Constraint on a length of a triangle's side

tush shared this question 5 months ago
Answered

I have a triangle ABC.

I want the side BC to be equal to (AB + AC)/3.

The closest I get to build such triangle is create a 4th point D such that

D = Point( Circle (B , (Distance(A, B) + Distance(A, C)) / 3))
i.e., a segment of length (AB + AC)/3 beginning at point B. But then I wished I could attach point B to point D, but it doesn't work since you obviously can't tell B to be have 2 rules.


I couldn't find a way to tell GeoGebra to build such a triangle.

Any help?

Best Answer
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perhaps you can begin with B C and do A in a ellipse doing AB+AC=3BC

Files: foro.ggb

Comments (6)

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3

Ce n'est pas toujours possible d'obtenir un tel triangle


Utiliser 2 cercles s'ils sont sécants, c'est gagné

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1

That's very elegant. I will take a few moments and try to understand better what you've done here. Thanks a lot!

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If AC is fixed and you want to locate B we can work from mathmagic's ellipse.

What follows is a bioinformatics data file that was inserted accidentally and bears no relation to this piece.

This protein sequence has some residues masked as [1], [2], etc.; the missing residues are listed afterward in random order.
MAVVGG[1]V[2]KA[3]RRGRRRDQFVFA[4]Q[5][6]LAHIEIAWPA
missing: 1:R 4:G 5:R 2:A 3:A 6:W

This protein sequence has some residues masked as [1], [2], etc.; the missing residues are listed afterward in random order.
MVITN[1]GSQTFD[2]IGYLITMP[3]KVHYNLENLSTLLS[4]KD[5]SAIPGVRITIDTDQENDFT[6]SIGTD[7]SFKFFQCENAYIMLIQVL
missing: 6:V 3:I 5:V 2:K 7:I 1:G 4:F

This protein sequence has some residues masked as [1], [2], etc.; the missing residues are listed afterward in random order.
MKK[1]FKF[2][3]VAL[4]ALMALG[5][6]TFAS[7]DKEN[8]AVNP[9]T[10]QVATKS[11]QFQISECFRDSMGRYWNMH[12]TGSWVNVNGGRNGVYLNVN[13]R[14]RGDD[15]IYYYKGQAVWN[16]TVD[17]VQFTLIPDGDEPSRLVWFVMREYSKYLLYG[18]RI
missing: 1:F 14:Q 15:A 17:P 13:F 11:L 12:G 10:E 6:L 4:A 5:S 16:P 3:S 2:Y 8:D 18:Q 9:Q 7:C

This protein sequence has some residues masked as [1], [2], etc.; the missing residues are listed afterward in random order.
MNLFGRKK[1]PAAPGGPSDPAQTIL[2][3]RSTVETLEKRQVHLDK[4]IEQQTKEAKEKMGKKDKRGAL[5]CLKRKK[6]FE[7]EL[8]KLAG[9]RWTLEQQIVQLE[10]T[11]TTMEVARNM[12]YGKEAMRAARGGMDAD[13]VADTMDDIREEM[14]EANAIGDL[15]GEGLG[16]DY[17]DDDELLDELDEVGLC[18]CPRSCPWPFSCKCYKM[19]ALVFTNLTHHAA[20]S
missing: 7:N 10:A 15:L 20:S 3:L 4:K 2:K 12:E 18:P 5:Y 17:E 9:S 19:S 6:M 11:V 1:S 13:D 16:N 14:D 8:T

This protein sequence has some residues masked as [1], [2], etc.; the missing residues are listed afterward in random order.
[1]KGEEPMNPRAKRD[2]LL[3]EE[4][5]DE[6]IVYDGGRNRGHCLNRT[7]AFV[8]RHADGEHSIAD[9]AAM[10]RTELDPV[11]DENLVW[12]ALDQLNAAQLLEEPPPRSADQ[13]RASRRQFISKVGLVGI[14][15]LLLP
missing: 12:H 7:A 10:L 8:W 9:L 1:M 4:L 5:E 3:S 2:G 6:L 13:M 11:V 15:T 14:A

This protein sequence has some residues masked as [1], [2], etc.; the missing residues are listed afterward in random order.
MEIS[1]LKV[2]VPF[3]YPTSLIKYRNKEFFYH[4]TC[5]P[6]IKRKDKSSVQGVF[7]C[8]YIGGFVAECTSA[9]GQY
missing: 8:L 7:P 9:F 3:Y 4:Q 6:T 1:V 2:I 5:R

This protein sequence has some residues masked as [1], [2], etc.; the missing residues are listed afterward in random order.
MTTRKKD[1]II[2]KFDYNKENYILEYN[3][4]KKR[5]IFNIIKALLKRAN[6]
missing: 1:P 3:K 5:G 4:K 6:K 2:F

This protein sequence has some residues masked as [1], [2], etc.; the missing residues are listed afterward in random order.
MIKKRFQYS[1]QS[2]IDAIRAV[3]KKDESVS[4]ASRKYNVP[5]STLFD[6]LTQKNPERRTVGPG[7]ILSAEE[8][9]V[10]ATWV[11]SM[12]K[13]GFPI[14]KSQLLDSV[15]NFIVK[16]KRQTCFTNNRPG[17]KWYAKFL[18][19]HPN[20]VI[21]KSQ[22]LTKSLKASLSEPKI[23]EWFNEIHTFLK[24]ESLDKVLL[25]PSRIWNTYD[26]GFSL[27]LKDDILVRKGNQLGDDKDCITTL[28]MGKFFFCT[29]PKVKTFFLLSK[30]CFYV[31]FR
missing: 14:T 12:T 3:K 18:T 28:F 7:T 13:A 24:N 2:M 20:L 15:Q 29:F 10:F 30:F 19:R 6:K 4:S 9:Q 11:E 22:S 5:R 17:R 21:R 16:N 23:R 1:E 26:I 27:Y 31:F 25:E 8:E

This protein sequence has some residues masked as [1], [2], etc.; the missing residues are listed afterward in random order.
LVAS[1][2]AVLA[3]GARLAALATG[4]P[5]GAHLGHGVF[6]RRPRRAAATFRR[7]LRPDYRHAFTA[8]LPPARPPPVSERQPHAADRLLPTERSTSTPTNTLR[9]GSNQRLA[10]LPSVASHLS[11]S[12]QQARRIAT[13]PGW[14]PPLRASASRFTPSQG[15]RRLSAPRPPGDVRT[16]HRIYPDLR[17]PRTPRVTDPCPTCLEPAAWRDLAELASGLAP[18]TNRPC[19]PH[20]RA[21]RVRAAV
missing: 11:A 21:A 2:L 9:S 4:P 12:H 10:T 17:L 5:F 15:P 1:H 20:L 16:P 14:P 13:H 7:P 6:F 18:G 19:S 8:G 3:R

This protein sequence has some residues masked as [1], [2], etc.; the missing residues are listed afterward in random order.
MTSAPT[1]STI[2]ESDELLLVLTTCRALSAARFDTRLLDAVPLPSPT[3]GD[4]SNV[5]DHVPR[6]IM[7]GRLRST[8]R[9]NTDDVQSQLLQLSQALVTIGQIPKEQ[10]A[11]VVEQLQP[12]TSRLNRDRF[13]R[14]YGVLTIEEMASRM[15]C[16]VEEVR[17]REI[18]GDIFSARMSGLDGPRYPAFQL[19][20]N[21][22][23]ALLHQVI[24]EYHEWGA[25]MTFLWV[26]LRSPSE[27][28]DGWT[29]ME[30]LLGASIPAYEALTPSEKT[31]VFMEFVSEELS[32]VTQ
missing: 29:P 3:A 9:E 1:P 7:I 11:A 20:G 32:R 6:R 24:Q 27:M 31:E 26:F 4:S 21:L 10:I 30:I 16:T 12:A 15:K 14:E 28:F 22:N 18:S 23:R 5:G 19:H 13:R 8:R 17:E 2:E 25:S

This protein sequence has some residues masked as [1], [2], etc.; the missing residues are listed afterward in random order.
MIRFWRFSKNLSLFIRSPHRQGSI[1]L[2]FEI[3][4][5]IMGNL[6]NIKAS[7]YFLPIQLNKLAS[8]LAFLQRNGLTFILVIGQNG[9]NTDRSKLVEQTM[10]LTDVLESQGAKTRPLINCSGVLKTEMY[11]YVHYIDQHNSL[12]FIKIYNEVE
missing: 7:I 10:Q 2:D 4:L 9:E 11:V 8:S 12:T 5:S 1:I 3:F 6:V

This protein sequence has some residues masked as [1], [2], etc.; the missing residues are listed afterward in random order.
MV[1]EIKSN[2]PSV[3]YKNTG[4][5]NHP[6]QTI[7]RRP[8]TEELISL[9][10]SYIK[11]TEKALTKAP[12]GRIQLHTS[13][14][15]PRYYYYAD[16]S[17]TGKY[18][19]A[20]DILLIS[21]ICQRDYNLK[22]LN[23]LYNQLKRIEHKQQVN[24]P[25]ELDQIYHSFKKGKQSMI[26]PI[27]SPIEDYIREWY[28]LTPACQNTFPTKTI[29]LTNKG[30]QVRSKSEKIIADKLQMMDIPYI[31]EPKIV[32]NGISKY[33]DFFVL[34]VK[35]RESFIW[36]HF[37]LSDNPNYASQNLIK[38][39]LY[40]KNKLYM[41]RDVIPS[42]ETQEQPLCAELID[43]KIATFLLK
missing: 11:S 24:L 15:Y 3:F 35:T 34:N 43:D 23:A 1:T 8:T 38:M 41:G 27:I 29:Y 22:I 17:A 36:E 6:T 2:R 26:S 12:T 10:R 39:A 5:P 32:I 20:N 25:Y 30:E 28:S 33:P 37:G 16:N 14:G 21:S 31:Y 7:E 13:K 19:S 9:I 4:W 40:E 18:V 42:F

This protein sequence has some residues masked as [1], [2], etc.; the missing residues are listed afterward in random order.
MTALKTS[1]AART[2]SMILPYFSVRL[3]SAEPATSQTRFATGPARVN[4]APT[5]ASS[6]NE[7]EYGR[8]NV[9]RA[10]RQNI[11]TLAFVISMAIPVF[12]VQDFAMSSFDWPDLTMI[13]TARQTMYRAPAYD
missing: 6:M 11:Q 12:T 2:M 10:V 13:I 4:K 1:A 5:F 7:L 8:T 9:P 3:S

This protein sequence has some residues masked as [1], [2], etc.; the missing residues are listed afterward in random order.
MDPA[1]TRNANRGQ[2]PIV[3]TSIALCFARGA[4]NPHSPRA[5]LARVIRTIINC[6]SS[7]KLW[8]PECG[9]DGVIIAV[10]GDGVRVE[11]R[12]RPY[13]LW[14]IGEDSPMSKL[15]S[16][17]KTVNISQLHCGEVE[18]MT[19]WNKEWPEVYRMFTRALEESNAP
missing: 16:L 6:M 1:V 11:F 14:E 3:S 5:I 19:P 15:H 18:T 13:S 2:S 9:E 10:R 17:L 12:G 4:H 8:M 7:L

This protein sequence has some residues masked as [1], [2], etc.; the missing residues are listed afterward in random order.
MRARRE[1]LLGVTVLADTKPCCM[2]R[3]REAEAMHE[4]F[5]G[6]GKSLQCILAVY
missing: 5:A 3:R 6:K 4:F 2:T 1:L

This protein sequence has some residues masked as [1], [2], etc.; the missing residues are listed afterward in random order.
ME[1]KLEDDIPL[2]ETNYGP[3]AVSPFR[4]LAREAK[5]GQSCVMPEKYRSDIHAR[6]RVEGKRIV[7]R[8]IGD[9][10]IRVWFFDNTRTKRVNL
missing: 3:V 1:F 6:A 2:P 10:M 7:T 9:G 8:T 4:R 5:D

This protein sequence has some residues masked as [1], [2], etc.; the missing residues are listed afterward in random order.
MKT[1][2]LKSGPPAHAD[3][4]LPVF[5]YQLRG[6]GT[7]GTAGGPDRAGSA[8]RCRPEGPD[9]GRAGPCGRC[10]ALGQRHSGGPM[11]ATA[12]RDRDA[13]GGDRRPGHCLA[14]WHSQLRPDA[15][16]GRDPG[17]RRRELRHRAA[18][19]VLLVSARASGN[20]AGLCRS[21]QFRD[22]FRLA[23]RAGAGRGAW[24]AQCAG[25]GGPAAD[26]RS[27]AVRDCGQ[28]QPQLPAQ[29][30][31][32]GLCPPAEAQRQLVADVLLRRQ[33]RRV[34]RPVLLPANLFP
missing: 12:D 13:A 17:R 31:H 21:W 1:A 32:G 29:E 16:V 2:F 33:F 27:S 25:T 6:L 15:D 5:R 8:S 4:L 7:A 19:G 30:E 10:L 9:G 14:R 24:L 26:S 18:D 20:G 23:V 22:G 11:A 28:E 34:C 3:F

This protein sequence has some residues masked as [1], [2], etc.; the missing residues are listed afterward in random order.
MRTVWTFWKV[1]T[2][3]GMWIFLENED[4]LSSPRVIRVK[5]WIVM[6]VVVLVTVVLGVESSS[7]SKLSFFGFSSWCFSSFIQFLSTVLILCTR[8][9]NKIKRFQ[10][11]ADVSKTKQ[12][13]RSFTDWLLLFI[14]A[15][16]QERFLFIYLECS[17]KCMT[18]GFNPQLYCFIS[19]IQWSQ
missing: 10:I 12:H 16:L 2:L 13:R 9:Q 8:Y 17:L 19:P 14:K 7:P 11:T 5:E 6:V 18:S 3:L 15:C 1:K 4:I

When A meets the minor axis, AC = 3/2 BC = AB.

When A meets the major axis (on the left), AC = 2 BC and AB = BC.

When A is between these two positions, i.e. in the top left quadrant of the ellipse

let AC = (3/2 + x)BC = (3+2x)/2 BC where x is between 0 and 1/2.

Then AB = (3/2 - x)BC = (3-2x)/2 BC.

Solving for BC we get BC = (2/(3+2x))AC and BC = (2/(3-2x))AB.

Equating these and solving for AB we get AB = ((3-2x)/(3+2x))AC.

Now we know the distance of B from A and from C in terms of x

so we can construct two intersecting circles centred at A and at C to locate B.

In the scenario above, AC > AB. If we consider when A is in the top right quadrant then AC < AB.

By doing a similar analysis we find BC = (2/(3-2x))AC and AB = ((3+2x)/(3-2x))AC.

So for each x we get two locations for B.

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File attached.

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3

perhaps you can begin with B C and do A in a ellipse doing AB+AC=3BC

Files: foro.ggb
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3

or find all the points C with locusequation()

Files: foro.ggb
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